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Princess Margaret Cancer Centre researchers have discovered how the complex tumour micro-environment inside of pancreatic cancers organizes itself to promote aggressive progression and treatment resistance.
The PM team have made the discovery by delving into the powerful network of normal body cells which are hijacked by cancer to support the tumour. The new study breaks down how this network establishes “functional units” that make key contributions to pancreatic cancer and its clinical outcome.
The results were published recently in the journal Cell. Drs. Rama Khokha, Thomas Kislinger, Steven Gallinger and Melanie Boerries are co-senior authors of the interdisciplinary study.
Pancreatic cancer often grows quickly and has a poor prognosis – just eight per cent of people diagnosed with it will survive for more than five years.
Those grim statistics highlight the need to better understand the peculiar and extraordinarily complex biology of pancreatic tumours. The work, from the lab of Dr. Khokha, PM Senior Scientist, complements the findings of multiple recent studies on the vast cellular diversity of pancreatic cancer by building an integrative framework to understand its micro-environment.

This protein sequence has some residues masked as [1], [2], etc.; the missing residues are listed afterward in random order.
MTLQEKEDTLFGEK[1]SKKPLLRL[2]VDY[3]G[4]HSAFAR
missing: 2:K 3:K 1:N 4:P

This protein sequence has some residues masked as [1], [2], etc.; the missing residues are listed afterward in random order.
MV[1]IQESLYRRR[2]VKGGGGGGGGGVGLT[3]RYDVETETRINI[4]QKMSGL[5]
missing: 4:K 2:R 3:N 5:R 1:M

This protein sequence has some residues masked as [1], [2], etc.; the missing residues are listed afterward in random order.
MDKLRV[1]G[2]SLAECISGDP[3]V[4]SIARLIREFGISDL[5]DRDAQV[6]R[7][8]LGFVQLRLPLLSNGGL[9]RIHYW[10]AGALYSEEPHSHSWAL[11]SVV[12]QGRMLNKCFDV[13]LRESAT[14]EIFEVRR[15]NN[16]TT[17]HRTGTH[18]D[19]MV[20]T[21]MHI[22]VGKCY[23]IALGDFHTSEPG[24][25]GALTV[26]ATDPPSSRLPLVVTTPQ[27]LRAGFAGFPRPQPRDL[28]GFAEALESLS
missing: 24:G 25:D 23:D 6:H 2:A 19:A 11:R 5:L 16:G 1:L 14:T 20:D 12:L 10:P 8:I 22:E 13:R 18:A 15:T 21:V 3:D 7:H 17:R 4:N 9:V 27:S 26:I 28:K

That, in turn, could improve the science of pancreatic cancer research and help pave the way for precision medicine, says study first author, Dr. Barbara Grünwald.
“We hope this will lead to a refinement of the so-far futile strategies for identification of urgently needed biomarkers and new therapeutic targets,” says Dr. Grünwald, a post-doctoral researcher at the Princess Margaret.
Dr. Grünwald says the research could also help clinicians bring data on the tumour micro-environment into decision-making when it comes to patient treatments.
“The tumour micro-environment is very influential in the disease course,” she says. “But because of its complexity and heterogeneity, it's not informing any clinical decision-making right now.”
Dr. Khokha says the study’s deep analysis moves the field of pancreatic tumour research forward.
“Just as pancreatic cancer is notoriously lethal, its’ tumor micro-environment’s complexity is equally notorious,” she said. “This study shows how this tumour complexity is actually well-ordered, how the cells inside it build communities and how they self-organize into functional units.
“This brings a lot of clarity to the field.”
Dr. Grünwald praises the team science that led to this work, something made possible by the collaborative culture at the Princess Margaret.
“Research groups and clinical teams from Canada and Germany also worked together across disciplines,” she said. “It’s amazing to see what team science can achieve.”